After a chorus of “velome” and “mazotoe”, each student wandering off with their new family, we leave our last student Nica at her family restaurant which hosted our homestay family introduction party here in Morondava. For a moment we are proud empty-nesters, reflecting on the bits and pieces of conversations we overheard the students having in Malagasy and French with siblings and parents, and on the way Nica hopped up to help out her family, offering to deliver dishes to customers, clear tables, and join in the collective work that sustains this new community. As an instructor, few things are as exciting or gratifying as witnessing our students engaging with their homestay families.
Filled with nervous, hopeful energy, and the slightly sobering realization that for the moment we instructors are alone, Sidonie suggests we run errands downtown, offering to show me around. This is my first time in Morondava and like our students I am seeing this place with new eyes.
It is a breezy five minute walk from our hotel to the small city’s main thoroughfare. The smooth macadam running parallel to the Mozambique Channel cuts through soft, drifting sand and relaxed alleys of white-washed shops and homes.
A bright yellow post office punctuates the scene; turning the corner onto Morondava’s main street everything comes to life. Just beyond the post office, the open air market overflows into the street. Vendors gesture at fruits piled high–bright oranges, tiny sweet and sour bananas, dried jujube the color of garnets, and baobab fruit the size and shape of a cassowary’s egg but coated in a caramel-colored, dry velvet. There are spreads of vegetables, plump sacks of legumes and grains, woven vessels of various shapes, sizes, and colors, and powders and herbs for face masks and home remedies. Customers squeeze into “posiposy” (pedicabs) and “tuk tuks” (compact three-wheeled cabs) stuffed to the brim with their purchases. I bend down to inspect the unfrosted coffee beans of a pale jade hue, measured out for sale with a recycled soup can; Sidonie translates for me that they come from the South–quite different from the famous coffee’s of Sidonie’s hometown in the North.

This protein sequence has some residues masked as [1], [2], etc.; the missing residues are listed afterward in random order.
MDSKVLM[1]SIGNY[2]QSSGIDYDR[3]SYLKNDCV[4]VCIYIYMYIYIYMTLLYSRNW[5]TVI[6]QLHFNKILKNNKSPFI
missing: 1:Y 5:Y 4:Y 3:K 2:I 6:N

We meander through groups of window shoppers, teenagers hanging out, and folks rushing to finish chores.
Across from a brilliant pink building, we finish a task at the bank. As we wander back onto the sidewalk Soleil buzzes by in a posiposy with her sister. She shouts “Salame” warmly and disappears into the hustle and bustle.
Sidonie stops at a stall on a street corner where we snack on crisp, freshly-fried “sambosas”–Malagasy samosas–with sweet, spicy sakay–chili sauce. Walking past a sunglasses seller, we bump into Orestes with his brothers, and he gives me tips on sunglass styles before wandering off.
We make it past distracting and tempting fabric shops, street tailors, and numerous snack-makers, and as we return to the post office we cross paths with Nica and a new friend from her family restaurant. We stop and chat for a moment. They are on their way to the market, so we wish them well and part ways.
As we turn the corner back onto the calm lane of white buildings, Sidonie and I are glowing with happiness. As our group has spread across the city, we’ve transformed into neighbors. As we bond with homestay parents and siblings, our Dragons group stretches and expands. As instructors we feel so lucky to witness the respect, curiosity, and kindness our group practices as they build kinship; we are proud to encounter the new forms of independence and cultural fluency they carry with them as they navigate the streets of Morondava.